Understanding Weather – not predicting – 18 May 2012
That complexity is a part of weathers’ pattern is endemic; not always apparent but is shown on today’s charts with complex vortex areas in both mid-Atlantic and, even more so, in mid-Pacific. Both of these lie between two anticyclone cores supporting the vortex with warm overriding inflows on the east and colder air undercutting behind. The complexity extends as secondary, cold air vortices form with narrow intervening ridges supporting and maintaining these developments. Ridges as they push around, are capable of creating a cut-off low.
Recently, expected anticyclonic controls were in place but with some variation. For some days there were lower pressures in the Atlantic, but still in control, beneath an extensive upper air feed with regular vortex activity pursuing its course unabated away to the south. While this yielded somewhat, providing our current pattern. the Pacific now shows a remarkable copy of this.
All this activity proceeds while the pundits debate the mid-Pacific: the equatorial belt in particular. That by given standards La Nina has devolved to the normal ranges is evident, its characterizations persist.
The north-south-north flow with its effects still evident world-wide and the readiness for anticyclonic cores to ride the higher latitudes (our 40oS) are most obvious. The now-weaker Pacific pressures can reflect on lesser Trade Wind strength, this would not match La Nina’s hallmark; equally perceived departures from recent equatorial rainy activity also spell out another story.
Where did this place our weather? Still among the back-seats! The upper air divide of the anticyclonic cores coupled with an evident, generally lower level, west coast trough advected a thin, but evident, moister air mass: midday clouds formed. This spells convection, the cloud levels (height above ground) and their topmost form matched the alto-cumulus range (moist advection). Being on the west side of the gentle upper flow, with a match in the surface layers, daytime temperatures kept to a warm autumnal range; night, a sunless 12 hours, becomes cooler at least.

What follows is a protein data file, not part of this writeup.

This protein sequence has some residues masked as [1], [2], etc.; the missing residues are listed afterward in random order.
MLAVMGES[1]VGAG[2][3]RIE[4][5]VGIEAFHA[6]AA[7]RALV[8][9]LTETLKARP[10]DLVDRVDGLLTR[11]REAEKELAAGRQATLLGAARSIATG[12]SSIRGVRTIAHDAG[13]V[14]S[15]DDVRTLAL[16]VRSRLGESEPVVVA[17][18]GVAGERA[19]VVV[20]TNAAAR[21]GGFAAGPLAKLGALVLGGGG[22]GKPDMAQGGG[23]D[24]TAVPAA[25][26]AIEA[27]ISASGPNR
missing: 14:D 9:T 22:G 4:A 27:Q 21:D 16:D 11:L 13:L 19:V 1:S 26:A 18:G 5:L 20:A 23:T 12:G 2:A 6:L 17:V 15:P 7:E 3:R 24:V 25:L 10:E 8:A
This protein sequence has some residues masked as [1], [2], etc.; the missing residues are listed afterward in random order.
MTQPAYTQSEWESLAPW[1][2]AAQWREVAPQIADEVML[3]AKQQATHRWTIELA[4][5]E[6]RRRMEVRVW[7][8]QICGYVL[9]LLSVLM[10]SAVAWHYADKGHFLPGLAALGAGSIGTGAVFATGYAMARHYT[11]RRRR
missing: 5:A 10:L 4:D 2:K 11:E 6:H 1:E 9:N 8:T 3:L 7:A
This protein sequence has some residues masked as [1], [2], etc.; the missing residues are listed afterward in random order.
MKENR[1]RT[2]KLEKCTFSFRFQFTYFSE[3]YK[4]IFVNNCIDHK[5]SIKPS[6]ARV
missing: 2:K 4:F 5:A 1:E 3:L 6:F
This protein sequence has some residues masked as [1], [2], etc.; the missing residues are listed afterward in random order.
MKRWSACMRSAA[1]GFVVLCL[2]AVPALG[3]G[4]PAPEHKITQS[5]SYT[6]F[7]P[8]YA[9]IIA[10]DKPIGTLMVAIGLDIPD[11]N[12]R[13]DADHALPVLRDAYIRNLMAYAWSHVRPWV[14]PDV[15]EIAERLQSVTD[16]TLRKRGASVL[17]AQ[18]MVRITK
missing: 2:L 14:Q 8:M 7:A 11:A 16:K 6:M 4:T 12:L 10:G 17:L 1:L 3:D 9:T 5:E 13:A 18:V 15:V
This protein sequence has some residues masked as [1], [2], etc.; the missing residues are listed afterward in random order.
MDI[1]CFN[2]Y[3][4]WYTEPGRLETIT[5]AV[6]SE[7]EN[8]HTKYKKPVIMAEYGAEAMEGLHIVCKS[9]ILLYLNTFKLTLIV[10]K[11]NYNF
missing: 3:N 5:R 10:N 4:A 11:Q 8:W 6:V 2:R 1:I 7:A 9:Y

Returning to the hemispheric patterns, this does not quite match the north-south-north effects. But with quite rapid movement of the vortex cores and their cold fronts, longtitudinal effects barely get a look in where sub-continental weather is concerned, although rainy occasions along the eastern escarpments and partly cloudy condition above northern and northeastern Namibia have indicated some input.
On Thursday a cold front touched the Cape on its eastward journey, while a secondary cold front appears by Saturday deepening as it too departs ahead-of an intense, but also a cut-off, mid-Atlantic development. As it moves eastward, it weakens while it too slips past, south of the Cape, around mid-week.
Upper air control will maintain the current airflow pattern being light variable from a northerly orientation hence providing consistently warmer days and colder nights due to radiation. Frost is not expected, not even in the south, as there is a marked adiabatic effect of the dominant high pressure cell in the middle layers.
The cold fronts passing the Cape do not get the opportunity to influence the local weather pattern for more than a few hours at a time, as they are moving simply too fast.